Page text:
An overabundance of guinea pigs
Copyright © 2022 Albuquerque Journal
Hercules is antisocial, Lenny is terribly shy, Ferret has a face only a mother could love, Rae is addicted to Fruit Loops, and Steve’s nickname is “Stinky” for an obvious hygienic attribute.
In all, Cindy Cribbs is in possession of 66 guinea pigs, about 10 in foster care with volunteers and the rest residing in cages or open pens in the garage and one bedroom of her Rio Rancho home, which she shares. also with six dogs.
Cribbs operates the self-funded Haven for Hamsters Rescue and Sanctuary, although she currently only has one hamster, Mistletoe, a female who is about half the size of a guinea pig.
“‘Flooded’ isn’t even the word,” she said of her abundance of small rodents. She used to have a more manageable 30, but the Albuquerque Animal Welfare Department salvaged way too many from a resident who had a hoarding problem and asked Cribbs to remove one. dozen or more.
And then there are the post-COVID pandemic animal separations. Once the COVID restrictions started to be lifted, people who had guinea pigs and other pets as a distraction to help them through the isolation of working from home, decided they no longer wanted to s take care of them.
“They started dumping their pets like crazy, and because I’m the only hamster and guinea pig rescuer in the entire state, I got a lot of calls,” Cribbs said.
Guinea pigs typically live 6 to 8 years. While some of the animals entrusted to Cribbs are quite old or, for one reason or another, have to live out their lives at the sanctuary, the others are available for adoption. Cribbs even waives the $30 adoption fee and will throw in a free cage.
Apparently that’s not enough.
“Adoptions are now virtually non-existent,” Cribbs said. “I don’t know if it’s because people don’t want pets anymore or because the cost of keeping them has gone up. Maybe what’s happening in Europe is scaring people into not before, when we had babies, it was not a problem. People would beg us for them. Now, we cannot give them. Nobody answers, nobody wants them.
In the past, she has had good luck attracting people to adopt by giving guinea pigs names that are easy to identify.
“I named a pair Bruce Wayne and Alfred, after the Batman characters, and literally the day I put them together, they were adopted,” Cribbs said. “If you just name them Guinea Pig 1 or Guinea Pig 2, they won’t be adopted. So now I have Elsa and Anna from Disney’s “Frozen,” and Bruno and Antonio from Disney’s “Encanto.”
However, takers are rare and it is not known how long this disinterest in guinea pigs could last.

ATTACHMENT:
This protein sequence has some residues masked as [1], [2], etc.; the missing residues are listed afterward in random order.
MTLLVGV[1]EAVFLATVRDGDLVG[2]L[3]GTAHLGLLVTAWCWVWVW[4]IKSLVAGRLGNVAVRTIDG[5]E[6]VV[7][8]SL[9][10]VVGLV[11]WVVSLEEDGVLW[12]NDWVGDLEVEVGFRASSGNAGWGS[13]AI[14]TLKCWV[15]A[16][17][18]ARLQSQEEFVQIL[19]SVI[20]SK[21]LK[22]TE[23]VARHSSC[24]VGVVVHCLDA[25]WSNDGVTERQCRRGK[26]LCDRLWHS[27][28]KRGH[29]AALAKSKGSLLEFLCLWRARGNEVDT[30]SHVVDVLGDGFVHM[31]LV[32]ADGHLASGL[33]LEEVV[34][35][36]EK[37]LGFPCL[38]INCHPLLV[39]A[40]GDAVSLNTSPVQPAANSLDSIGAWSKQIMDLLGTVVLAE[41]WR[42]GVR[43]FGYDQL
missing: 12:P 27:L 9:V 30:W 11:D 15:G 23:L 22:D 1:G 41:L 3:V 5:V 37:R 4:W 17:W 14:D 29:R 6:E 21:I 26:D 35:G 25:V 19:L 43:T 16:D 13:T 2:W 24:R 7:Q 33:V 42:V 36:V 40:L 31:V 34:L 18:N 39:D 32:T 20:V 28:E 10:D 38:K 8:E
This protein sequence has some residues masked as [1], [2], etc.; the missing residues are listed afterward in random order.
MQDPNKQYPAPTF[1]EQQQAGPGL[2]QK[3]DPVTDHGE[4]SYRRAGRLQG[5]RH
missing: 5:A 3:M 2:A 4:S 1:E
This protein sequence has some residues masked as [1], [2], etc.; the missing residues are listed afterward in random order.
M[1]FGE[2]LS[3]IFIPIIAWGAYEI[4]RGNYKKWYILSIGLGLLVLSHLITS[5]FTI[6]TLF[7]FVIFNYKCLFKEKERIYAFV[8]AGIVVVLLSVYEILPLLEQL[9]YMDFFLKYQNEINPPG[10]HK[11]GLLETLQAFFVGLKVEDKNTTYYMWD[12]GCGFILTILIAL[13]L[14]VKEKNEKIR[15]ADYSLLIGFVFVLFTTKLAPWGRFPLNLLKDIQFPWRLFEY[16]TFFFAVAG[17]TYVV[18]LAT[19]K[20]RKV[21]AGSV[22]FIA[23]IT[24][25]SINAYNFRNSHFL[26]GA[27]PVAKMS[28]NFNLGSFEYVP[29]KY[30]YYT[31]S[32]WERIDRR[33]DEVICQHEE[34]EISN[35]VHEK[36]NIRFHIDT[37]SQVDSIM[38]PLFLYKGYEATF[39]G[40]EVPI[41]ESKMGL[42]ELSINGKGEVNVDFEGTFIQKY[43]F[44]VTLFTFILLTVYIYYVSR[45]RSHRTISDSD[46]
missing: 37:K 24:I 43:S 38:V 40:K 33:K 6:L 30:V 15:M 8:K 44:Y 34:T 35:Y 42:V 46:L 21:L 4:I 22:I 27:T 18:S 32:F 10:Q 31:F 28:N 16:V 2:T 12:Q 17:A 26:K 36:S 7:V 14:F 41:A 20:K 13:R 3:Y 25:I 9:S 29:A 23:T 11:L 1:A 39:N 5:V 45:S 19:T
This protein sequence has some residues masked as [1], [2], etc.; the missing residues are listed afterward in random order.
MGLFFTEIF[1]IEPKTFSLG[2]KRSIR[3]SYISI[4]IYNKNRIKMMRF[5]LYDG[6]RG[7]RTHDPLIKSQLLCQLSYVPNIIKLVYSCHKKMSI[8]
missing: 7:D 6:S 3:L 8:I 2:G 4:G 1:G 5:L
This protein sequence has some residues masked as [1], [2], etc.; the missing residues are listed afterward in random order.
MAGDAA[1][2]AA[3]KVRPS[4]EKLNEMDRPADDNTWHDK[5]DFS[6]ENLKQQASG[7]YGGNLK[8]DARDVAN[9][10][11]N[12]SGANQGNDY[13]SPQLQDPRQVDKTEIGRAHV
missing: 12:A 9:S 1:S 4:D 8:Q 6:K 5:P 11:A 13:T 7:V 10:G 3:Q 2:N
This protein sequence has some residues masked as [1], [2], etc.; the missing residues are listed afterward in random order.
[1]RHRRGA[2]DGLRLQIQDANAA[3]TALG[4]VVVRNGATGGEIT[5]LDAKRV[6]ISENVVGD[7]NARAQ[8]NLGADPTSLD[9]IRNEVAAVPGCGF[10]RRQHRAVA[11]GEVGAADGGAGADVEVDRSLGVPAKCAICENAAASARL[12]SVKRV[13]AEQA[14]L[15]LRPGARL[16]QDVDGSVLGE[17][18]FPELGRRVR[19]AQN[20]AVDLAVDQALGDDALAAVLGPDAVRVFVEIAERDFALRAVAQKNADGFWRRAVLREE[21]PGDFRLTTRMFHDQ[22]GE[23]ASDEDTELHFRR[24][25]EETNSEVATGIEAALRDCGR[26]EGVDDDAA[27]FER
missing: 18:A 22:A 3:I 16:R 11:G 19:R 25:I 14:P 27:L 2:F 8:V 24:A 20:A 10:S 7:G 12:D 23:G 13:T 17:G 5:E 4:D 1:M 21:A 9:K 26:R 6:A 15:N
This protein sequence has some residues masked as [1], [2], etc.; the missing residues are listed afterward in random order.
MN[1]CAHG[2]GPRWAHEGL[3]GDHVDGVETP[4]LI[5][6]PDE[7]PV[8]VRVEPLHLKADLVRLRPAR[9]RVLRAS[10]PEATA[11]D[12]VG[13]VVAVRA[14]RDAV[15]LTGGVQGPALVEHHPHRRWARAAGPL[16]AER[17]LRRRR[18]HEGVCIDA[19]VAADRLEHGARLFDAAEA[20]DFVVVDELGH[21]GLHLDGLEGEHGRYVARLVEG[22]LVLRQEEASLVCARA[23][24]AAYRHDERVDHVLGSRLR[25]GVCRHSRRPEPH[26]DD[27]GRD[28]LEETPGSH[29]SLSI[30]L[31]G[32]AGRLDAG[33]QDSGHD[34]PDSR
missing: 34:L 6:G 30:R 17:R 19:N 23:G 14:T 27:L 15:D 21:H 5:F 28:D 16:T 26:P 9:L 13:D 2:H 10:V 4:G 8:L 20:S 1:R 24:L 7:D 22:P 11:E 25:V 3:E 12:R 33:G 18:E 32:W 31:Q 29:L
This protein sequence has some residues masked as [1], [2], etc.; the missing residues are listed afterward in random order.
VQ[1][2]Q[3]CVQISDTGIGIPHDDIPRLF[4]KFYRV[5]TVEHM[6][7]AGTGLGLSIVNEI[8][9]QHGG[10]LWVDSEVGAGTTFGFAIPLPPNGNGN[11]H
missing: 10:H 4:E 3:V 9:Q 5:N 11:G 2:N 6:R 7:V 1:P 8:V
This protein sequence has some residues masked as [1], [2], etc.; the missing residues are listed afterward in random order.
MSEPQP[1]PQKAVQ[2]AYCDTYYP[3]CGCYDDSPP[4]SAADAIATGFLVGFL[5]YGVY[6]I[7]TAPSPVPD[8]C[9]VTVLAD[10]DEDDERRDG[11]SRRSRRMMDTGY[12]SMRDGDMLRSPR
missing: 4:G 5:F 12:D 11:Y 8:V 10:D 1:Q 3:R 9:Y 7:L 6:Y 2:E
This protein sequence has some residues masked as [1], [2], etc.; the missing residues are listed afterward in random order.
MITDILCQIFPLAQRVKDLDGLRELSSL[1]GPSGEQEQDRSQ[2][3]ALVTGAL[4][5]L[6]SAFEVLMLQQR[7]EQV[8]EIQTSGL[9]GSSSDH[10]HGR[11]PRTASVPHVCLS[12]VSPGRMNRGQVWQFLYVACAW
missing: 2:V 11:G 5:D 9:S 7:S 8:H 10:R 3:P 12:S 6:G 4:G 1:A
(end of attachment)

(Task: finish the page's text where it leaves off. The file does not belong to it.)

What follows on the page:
One thing she definitely won’t do is release the little furballs into the wild. For one thing, guinea pigs don’t do well where temperatures drop well below 60 degrees or rise above 80 degrees. On the other hand, “they are extremely high prey,” Cribbs said. “They are strictly vegetarian. There’s literally nothing they feed on, but everything will eat them,” including hawks, owls, coyotes, and wild dogs and cats.
Cribbs became a savior for hamsters and guinea pigs quite by accident. Around 2007, she worked as a receptionist for a child psychiatrist who, on the side, saved guinea pigs.
“One day he sent me to the east side animal shelter to get a guinea pig they were holding, and while I was there I saw they had a hamster that a pet store filed because it wasn’t selling,” Cribbs recalled. . “The volunteer at the shelter said to me, ‘Oh, someone will get it and feed it to their snake.’ I thought it was just awful so I bought it for $2 and took it home. He was the baddest fucking hamster I had ever seen.
She kept it for about a year until she died, but by then word of her efforts to save the creatures and people started delivering their pet hamsters to her.
In 2010, the guinea pig rescue operation was shut down and the founder moved to another state. Shortly thereafter, the hamster craze began to fade while interest in guinea pigs increased. Soon the number of guinea pigs Cribbs cared for exceeded that of hamsters.
There’s a lot to recommend guinea pigs as pets, Cribbs said.
“They’re cute and can be affectionate once acclimated to human touch, and they’re quite handsome,” with fur that grows in beautiful shades of black, white, brown, gray, or a combination thereof.
They can be trained to sleep and be awake on the pet owner’s schedule, and they’re compact and don’t require a lot of space, she said. A fully grown adult can weigh 1 to 3 pounds and have a body length of 8 to 10 inches, sometimes a little more.
They are also low maintenance and are content to lie in their aspen shavings bedding and eat compressed hay pellets and the occasional snack of fruits, vegetables and berries.
Because they live in cages or pens and aren’t exposed to other animals, they tend not to get diseases or need injections; and if pet owners are careful to separate males and females, they won’t need to be neutered or neutered — something vets prefer to avoid due to their small size, Cribbs said.
“Adopting a guinea fowl can also be an easy tool for children as young as 5 or 6 to learn the responsibility of caring for a pet, including feeding them and cleaning their cage,” a- she declared.